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Newt Gingrich's standing ovation Thursday night, when he attacked CNN moderator John King for asking about allegations that Gingrich wanted an "open marriage" with his second wife, told us little about South Carolina, but much about human nature.

The query, for which King has been exhaustively critiqued, was both necessary and inevitable. Forget the elephant in the living room; it was the herd in the powder room.

Marianne Gingrich, to whom Gingrich was married when he began an affair with his current wife, Callista, had been in the news all day as excerpts of an interview with ABC News were replayed dozens of times. By debate time, the words "open marriage" were on the tips of the tongues of a million wags.

Just as King had no choice but to ask, Gingrich answered in the only way he could -- by attacking the questioner. Shooting the messenger is a time-honored method of spin control among royals and their imitators. Gingrich's bilious reproach was an oratorical defenestration. King's audacity was "despicable," he intoned, and the crowd roared.

Suddenly, Gingrich's questionable past was forgotten and whatever ire his record might have inspired was redirected at the media. Not only did Gingrich deflect attention from his immediate problem but he managed to win the public's heart.

People who know Gingrich, and certainly those enemies who convinced Marianne Gingrich that she should step forward for the good of the country, must have wondered how things could go so wrong. How could they have miscalculated that Gingrich's greatest liability could become his greatest strength? What they forgot were the lessons wrought by Kenneth Starr and the power of projection.

In a nutshell: The more you pick on a person for human failings with which all can identify, the more likely you will create sympathy rather than antipathy, especially if that individual has been forthright in his confession and penitent for his transgression, as Gingrich has been.

Even Bill Clinton, who was less forthcoming and therefore, at least initially, less sympathetic, came to be viewed as a victim following months of investigation and the airing of sordid details only voyeurs could enjoy. Starr, as King, was merely doing his job, yet he became less likable than Clinton.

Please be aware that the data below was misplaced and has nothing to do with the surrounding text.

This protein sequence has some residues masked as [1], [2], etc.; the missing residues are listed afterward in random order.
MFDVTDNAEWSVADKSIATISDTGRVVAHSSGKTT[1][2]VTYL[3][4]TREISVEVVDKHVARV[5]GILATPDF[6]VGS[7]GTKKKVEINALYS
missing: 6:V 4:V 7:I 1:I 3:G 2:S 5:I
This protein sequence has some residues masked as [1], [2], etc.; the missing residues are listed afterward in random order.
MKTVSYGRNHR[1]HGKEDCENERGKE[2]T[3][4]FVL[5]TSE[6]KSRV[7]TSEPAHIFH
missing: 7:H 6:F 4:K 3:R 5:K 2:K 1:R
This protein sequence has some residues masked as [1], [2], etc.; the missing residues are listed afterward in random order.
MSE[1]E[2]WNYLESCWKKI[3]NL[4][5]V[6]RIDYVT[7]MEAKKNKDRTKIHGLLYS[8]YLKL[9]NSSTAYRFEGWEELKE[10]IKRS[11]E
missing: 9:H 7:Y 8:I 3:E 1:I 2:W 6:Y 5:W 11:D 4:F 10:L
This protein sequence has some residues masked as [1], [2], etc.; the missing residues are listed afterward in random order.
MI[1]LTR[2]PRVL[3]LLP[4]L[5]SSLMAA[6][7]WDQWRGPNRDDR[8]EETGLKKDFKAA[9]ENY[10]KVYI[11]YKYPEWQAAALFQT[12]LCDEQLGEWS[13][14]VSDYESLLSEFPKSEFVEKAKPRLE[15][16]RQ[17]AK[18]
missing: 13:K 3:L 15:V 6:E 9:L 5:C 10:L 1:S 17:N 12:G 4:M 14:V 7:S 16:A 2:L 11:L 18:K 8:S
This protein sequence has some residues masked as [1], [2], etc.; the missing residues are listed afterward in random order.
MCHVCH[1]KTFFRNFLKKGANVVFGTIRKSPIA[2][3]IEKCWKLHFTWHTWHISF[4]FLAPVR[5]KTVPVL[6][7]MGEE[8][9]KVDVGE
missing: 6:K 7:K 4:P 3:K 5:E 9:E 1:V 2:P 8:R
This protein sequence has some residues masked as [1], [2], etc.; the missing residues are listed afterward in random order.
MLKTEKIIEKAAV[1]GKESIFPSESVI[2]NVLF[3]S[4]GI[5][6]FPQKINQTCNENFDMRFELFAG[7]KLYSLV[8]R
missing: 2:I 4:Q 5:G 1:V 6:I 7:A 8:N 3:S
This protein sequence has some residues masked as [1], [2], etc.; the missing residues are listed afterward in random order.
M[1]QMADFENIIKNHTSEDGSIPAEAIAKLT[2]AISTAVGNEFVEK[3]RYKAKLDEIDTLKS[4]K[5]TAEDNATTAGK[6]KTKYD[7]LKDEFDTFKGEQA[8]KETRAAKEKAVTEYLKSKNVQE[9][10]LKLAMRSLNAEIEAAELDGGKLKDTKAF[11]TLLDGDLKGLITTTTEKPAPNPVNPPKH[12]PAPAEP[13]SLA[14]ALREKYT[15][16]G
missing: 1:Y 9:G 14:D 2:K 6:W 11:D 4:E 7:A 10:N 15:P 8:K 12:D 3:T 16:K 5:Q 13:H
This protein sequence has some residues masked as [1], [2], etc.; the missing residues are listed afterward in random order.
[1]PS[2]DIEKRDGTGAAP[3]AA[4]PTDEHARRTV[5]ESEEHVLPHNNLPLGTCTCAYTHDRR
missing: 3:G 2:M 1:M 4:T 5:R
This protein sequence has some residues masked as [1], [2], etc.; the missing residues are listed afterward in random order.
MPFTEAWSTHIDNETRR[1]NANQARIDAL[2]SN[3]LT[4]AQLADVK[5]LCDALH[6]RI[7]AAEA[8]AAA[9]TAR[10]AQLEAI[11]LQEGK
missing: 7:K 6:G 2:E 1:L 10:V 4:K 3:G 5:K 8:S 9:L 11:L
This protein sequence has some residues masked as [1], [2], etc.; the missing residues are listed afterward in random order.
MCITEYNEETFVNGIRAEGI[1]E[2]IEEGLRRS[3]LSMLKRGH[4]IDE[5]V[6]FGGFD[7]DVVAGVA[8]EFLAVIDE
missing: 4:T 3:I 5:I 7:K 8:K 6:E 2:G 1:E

A Catholic friend captures the operative sentiment in terms Gingrich surely would appreciate. When she sees someone succumb to temptation or betray some other human frailty, she says: "I have those weeds in my garden."

To err is human; to forgive divine. We like that way of thinking because we all need others' forgiveness. When Gingrich turned to his audience and said we all know pain -- we all know people who have suffered pain -- he instantly morphed from sinner to savior, the redeemer in chief. He correctly counted on the empathy of his fellow man, if not necessarily womankind, and won the moment.

But a moment is just that, and projection of the sort experienced by the Charleston audience can be fraught with peril. Though we are all sinners, we are not all running for president. Gingrich's sins of the flesh ultimately are of less importance than the narcissism and grandiosity that compel his actions.

Voters would do well to think less of what they would do in his shoes than what Gingrich will do should he win the prize. As the reality of his astonishing self-regard sinks in and one imagines where his unflagging certitude might lead, it is less easy to identify with the weeds in his garden.